PTI brands Bilawal as ‘anti-state’ for calling out ministers over ‘militant links’ | Pakistan Today

PTI brands Bilawal as ‘anti-state’ for calling out ministers over ‘militant links’

–PPP chairman says govt should form joint parliamentary body and sack three ministers over their links with proscribed militant outfits

–Asad Umar says people [of outfit] who supported him are victims of terrorism themselves

ISLAMABAD: Pakistan Tehreek-e-Insaf (PTI) lawmakers reacted strongly to Pakistan People’s Party (PPP) Chairman Bilawal Bhutto-Zardari’s demand of removal of three ministers from the federal cabinet for their alleged affiliation with banned outfits, accusing the young PPP chief of toeing India’s line.

They were responding to late night tweets of Bilawal, containing links of articles and videos of the ministers meeting the leaders of proscribed organisations in the run-up to the general elections.

Bilawal said that instead of taking action against some ministers who had sought the support of banned militant outfits, the ruling PTI was accusing him of being anti-state and involving him in corruption cases as a pressure tactic.

In a series of tweets, he demanded that the government must remove the ministers “having ties with [any] proscribed organisation”.

Taking a swipe at the ruling PTI, Bilawal said: “The government has responded to my demand to sack ministers associated with banned outfits by declaring me anti-state, issuing death threats & NAB notices.” “None of this deters us from our principle stand; form joint NSC parliamentary committee & act against banned outfits.”

“As long as compromised individuals remain in the cabinet no one will take GOP claims seriously. Those who have supported such groups and their training camps must be removed from the federal cabinet,” he added.

“Ministers who have been part of mainstreaming and got the support of such outfits during the elections must be removed from the federal cabinet,” he demanded.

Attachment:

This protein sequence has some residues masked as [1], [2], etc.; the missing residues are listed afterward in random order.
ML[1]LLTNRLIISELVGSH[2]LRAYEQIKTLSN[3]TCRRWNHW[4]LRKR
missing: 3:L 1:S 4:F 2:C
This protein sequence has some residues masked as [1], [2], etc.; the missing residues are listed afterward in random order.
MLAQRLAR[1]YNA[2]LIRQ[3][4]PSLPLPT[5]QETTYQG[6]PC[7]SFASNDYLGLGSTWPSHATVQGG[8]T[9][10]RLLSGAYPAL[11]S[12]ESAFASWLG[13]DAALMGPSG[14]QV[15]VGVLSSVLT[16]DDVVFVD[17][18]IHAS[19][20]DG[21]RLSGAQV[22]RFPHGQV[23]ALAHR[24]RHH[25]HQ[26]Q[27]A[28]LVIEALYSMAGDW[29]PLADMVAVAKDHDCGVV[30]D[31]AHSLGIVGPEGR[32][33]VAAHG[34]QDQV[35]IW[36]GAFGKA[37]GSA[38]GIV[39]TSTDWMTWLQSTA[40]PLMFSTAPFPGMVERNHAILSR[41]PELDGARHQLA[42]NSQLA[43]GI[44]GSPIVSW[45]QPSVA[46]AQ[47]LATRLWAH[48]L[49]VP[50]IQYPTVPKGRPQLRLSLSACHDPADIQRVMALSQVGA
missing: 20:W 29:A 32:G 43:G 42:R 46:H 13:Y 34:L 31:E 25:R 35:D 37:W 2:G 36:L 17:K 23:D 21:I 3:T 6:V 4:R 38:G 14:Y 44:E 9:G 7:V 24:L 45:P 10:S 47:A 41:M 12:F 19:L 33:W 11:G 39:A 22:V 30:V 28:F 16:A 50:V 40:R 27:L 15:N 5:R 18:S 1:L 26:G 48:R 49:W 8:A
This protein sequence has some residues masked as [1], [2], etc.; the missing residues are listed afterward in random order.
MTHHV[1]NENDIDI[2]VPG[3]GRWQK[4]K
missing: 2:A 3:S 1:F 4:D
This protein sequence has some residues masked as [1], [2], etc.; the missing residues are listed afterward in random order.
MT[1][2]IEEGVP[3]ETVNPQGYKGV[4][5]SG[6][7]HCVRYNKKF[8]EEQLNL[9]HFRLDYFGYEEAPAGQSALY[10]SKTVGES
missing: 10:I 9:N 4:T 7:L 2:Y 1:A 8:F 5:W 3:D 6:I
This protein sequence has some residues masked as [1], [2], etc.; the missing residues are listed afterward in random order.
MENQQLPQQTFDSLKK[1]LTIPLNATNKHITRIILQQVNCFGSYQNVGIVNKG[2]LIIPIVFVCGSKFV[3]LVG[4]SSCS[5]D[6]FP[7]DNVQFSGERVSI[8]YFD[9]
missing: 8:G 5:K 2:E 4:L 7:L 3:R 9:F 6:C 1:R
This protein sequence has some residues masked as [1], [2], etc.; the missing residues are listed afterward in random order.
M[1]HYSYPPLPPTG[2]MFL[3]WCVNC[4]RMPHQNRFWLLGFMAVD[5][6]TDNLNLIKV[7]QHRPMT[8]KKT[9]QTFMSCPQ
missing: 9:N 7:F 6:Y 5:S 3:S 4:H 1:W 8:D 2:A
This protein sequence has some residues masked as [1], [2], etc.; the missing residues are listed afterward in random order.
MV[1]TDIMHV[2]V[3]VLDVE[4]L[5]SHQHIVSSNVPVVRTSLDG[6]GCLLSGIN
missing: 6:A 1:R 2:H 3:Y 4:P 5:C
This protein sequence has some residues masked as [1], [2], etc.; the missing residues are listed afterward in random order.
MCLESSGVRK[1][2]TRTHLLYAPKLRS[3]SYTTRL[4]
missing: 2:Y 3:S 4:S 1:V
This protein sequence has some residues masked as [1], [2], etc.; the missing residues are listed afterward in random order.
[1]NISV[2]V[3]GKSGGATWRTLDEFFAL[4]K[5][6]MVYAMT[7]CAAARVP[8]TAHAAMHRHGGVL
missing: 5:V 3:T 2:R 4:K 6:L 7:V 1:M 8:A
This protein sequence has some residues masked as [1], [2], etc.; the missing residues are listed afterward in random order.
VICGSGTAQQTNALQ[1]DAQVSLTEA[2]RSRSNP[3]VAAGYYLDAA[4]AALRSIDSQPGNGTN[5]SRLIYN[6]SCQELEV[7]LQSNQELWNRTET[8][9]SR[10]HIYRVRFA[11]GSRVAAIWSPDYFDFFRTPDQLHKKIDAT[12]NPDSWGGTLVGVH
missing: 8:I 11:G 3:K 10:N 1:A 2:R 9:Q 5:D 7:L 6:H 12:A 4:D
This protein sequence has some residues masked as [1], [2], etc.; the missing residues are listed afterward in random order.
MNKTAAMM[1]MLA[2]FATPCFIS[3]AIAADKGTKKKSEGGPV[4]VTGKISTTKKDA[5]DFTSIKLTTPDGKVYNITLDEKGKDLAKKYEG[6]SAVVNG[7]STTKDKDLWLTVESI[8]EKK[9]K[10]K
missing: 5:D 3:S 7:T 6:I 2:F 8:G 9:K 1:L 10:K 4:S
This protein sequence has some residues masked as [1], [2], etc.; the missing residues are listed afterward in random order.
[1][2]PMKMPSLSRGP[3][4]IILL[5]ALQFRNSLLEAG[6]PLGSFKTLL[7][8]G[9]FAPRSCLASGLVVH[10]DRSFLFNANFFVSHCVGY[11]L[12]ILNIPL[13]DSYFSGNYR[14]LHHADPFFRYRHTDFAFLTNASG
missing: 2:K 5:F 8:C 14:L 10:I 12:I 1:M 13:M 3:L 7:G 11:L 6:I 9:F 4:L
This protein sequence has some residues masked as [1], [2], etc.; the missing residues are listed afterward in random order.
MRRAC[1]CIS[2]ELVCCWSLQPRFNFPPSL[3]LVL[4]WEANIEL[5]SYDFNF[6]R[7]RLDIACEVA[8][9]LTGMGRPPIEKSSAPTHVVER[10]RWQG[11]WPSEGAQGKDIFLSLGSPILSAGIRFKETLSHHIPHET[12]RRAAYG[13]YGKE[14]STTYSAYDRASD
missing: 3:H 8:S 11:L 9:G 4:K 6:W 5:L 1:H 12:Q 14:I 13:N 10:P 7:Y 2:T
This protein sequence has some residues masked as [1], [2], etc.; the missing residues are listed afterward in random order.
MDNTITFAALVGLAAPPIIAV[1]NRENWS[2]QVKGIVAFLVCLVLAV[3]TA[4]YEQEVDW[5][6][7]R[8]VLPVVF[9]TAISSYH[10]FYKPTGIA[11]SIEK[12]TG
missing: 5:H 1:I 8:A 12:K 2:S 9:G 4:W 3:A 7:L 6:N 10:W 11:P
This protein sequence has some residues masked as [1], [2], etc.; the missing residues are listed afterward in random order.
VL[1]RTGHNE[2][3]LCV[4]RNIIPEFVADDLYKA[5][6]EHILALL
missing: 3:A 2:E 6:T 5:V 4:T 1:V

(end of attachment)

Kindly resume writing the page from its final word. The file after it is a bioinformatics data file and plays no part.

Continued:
He said that the ministers who promised mutiny to such groups under the PTI must go if the government wants the opposition to believe “they are serious about taking on extremism, banned organizations and distancing themselves from past support to such groups.”

PTI SENATOR LABELS BILAWAL ANTI-STATE:

PTI Senator Faisal Javed Khan accused the chairman of Pakistan’s third largest political party of making statements to appease the ‘anti-Pakistan and anti-peace lobby’.

“Bilawal wants to erase whatever sacrifices our brave soldiers made for global peace. Pakistan has risen as a messenger of peace across the world. We laid 70,000 lives in the war against terror,” the PTI senator said in the statement.

“This war wasn’t ours … for the sake of global peace we gave a financial sacrifice of $123 billion,” Khan continued.

He said the PPP won’t able to pressurise the PTI government as it was ‘naya Pakistan’. He also took a jibe at PPP’s Sindh government, claiming that 70 per cent of the province’s population was living below the poverty line.

Meanwhile, Asad Umar, who was mentioned in a tweet of Bilawal’s, also responded to the PPP chairman in a press conference.

“Brother, I had [relations] with only those who had announced support for us in the elections and I have just received a message from one of them … these are the organisations and sects that had been a victim of terrorism themselves,” the minister said.

“When these allegations were hurled, they messaged me the next day and said that they are still standing with you [Umar] and if you want we can issue a statement,” the minister said responding to PPP chief’s accusations.

‘FEDERAL MINISTERS CONTRADICT STATE’S AGENDA’:

Bilawal’s spokesperson Senator Mustafa Nawaz Khokhar on Tuesday asked that if the federal ministers continue to support banned outfits then how will the government implement the National Action Plan (NAP).

“What kind of government is this where the federal ministers contradict the state’s agenda?” he asked.

In a reference to Finance Minister Asad Umar’s statement, he said that one federal minister says that the banned outfits still support him.

“In an Islamic country, jihad is the responsibility of the state and not of any other group,” he added.



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